This process converts rough fibers similar to dry weeds into soft, delicate, soft yarns, essential components in the appreciation of the Bakuba raffia art.
The embroidery by the Bakuba women
While the weaving work is reserved for men, the embroidery of the fabric fits the women. The woman is the leader in the work of embroidery: it is she who decides what the general patterns used and the colors will be, in addition to coordinating the production. Bakuba women have a relevant role in politics, often holding positions of leadership and priesthood. Even today, women artisans are in charge of producing elegant embroidered fabrics. Among the forms of embroidery, the most notable are the so-called “Kasai velvets”. They are specially made by a Bakuba group called Shoowa. This velvet is made from the fabric of the raffia defibrated, which is used as a back cloth.
The effect of quilting on the inclusion of textile layers is obtained by a very thin raffia thread, which passes underneath the canvas and appears at the top, where it is cut with a small knife. Traditionally, the Bakuba create their inks from natural materials. In addition to the natural color of raffia, the main colors used are yellow, red, black and white.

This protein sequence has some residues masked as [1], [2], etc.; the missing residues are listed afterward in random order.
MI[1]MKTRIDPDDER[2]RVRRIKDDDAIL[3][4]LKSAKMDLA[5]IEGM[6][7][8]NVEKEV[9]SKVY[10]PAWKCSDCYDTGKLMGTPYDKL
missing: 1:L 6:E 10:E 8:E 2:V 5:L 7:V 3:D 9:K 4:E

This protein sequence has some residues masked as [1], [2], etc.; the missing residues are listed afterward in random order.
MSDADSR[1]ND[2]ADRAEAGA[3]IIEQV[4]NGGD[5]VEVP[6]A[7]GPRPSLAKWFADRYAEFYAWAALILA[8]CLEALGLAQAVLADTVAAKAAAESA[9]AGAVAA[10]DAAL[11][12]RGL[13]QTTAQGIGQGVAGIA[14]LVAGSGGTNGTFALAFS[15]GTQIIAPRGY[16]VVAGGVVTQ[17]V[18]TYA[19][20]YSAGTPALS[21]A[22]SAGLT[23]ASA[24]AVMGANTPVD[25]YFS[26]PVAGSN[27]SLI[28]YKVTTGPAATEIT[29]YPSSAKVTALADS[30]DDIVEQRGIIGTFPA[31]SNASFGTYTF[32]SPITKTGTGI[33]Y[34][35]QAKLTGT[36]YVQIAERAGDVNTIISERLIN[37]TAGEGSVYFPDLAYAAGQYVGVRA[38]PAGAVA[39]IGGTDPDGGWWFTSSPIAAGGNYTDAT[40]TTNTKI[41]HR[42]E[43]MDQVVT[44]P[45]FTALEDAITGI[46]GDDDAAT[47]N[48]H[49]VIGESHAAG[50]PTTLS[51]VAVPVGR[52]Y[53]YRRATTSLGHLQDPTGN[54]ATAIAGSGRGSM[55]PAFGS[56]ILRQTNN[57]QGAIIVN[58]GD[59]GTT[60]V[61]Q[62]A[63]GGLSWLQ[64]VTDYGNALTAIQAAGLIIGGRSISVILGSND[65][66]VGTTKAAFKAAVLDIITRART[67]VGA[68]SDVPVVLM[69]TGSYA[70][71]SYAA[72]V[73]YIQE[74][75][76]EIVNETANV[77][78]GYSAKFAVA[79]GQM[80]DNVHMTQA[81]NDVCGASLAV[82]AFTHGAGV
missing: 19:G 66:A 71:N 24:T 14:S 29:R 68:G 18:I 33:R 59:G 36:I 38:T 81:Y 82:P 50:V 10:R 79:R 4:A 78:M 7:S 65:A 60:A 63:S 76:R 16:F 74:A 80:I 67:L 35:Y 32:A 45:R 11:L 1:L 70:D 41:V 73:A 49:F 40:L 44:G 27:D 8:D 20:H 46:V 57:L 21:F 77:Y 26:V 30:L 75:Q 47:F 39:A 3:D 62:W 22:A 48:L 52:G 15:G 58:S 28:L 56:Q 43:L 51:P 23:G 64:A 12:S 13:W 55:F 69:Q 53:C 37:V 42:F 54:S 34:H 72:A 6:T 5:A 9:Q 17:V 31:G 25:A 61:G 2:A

Red is obtained from African sandalwood (wood cam), yellow comes from the brimstone tree, the black color is withdrawn from the mixture of puddle mud and vegetable sources, and finally white is taken from a mineral called kaolin.
The motifs are usually developed with a needle, and the composition follows the criterion of color parallelism, establishing and alternating the lighter and darker shades to enhance the shapes. This work is not only carried out by women, but in fact it was the women who created the “Kasai velvet”.
Although the formal solution of these patterns is abstract, some researchers point to the natural inspiration of these geometric forms. Thus, natural forms such as the zigzagged scales of a mammal called pangolin, turtle hull shapes or designs called “bambi” (“antelope” in the bakuba language), among others, would be appreciated. In fact, there are over 200 types of traditional patterns (produced from triangles, hexagons, squares, chess and other compositions) that are passed down from generation to generation.
One can also perceive an intimate relationship between the patterns developed in the fabrics and those presented in the Bakuba sculptures. In some cases, in addition to their own insignia, certain geometric forms appearing in fabrics and other forms of Bakuba art are unique to certain social positions. Historically, artistic conceptions generally reproduced in part the forms of scarification, which are scars embedded in the skin as “tattoos” that serve as distinctives of identity and hierarchy.
The Tapas of the Mbuti people